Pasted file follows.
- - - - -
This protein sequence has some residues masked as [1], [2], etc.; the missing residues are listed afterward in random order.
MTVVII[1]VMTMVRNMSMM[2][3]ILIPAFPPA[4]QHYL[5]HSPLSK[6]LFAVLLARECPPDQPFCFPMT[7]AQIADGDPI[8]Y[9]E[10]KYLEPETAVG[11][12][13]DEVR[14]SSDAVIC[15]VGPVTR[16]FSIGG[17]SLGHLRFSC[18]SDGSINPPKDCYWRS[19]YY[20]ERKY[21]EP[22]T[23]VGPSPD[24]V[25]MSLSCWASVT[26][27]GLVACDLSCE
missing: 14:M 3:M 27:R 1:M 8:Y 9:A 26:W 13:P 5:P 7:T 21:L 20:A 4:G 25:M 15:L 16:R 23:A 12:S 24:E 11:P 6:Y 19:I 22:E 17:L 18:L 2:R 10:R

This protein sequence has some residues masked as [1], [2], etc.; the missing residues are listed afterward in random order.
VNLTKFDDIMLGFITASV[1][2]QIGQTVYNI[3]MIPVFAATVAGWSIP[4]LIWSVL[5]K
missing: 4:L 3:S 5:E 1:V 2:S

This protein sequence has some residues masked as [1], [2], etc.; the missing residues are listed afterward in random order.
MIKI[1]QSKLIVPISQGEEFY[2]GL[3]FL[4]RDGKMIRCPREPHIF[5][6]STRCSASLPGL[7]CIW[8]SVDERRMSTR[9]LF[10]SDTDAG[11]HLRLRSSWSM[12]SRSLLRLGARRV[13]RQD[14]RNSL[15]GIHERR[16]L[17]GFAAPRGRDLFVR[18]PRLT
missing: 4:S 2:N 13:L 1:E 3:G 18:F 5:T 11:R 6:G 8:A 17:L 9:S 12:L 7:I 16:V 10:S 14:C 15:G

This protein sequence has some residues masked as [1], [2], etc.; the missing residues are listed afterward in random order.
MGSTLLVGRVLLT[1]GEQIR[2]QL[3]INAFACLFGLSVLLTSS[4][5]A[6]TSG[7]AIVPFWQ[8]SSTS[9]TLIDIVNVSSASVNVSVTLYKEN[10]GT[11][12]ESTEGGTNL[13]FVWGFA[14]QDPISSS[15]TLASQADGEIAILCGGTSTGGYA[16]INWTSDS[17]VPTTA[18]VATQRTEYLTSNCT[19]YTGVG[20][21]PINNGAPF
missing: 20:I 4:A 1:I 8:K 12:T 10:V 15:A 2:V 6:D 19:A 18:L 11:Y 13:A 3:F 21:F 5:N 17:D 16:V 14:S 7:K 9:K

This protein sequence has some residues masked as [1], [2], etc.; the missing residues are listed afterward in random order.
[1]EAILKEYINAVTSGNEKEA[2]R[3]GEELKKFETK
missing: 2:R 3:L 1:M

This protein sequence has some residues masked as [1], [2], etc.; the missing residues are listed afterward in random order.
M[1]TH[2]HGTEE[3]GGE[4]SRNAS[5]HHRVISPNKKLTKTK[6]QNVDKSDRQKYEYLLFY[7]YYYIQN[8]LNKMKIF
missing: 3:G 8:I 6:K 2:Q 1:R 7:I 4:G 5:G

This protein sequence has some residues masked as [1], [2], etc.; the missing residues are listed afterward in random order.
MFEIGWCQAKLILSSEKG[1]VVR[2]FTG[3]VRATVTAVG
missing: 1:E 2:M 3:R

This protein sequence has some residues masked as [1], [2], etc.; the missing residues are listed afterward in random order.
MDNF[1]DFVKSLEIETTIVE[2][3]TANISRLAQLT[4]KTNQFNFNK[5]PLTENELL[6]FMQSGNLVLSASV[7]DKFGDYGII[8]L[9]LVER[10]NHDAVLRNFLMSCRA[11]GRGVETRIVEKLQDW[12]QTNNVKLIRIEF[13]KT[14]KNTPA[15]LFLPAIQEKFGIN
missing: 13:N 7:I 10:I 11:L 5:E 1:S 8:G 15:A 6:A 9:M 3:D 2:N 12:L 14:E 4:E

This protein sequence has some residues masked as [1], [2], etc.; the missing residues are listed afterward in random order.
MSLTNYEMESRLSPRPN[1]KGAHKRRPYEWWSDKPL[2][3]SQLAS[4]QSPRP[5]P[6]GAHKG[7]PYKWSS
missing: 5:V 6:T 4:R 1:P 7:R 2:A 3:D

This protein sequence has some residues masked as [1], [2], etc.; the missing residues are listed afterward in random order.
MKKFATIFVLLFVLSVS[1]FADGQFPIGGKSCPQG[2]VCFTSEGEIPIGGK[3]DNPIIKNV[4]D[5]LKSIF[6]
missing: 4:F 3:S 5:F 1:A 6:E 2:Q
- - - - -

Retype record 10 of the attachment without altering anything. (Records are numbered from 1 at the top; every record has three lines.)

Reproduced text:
This protein sequence has some residues masked as [1], [2], etc.; the missing residues are listed afterward in random order.
MKKFATIFVLLFVLSVS[1]FADGQFPIGGKSCPQG[2]VCFTSEGEIPIGGK[3]DNPIIKNV[4]D[5]LKSIF[6]
missing: 4:F 3:S 5:F 1:A 6:E 2:Q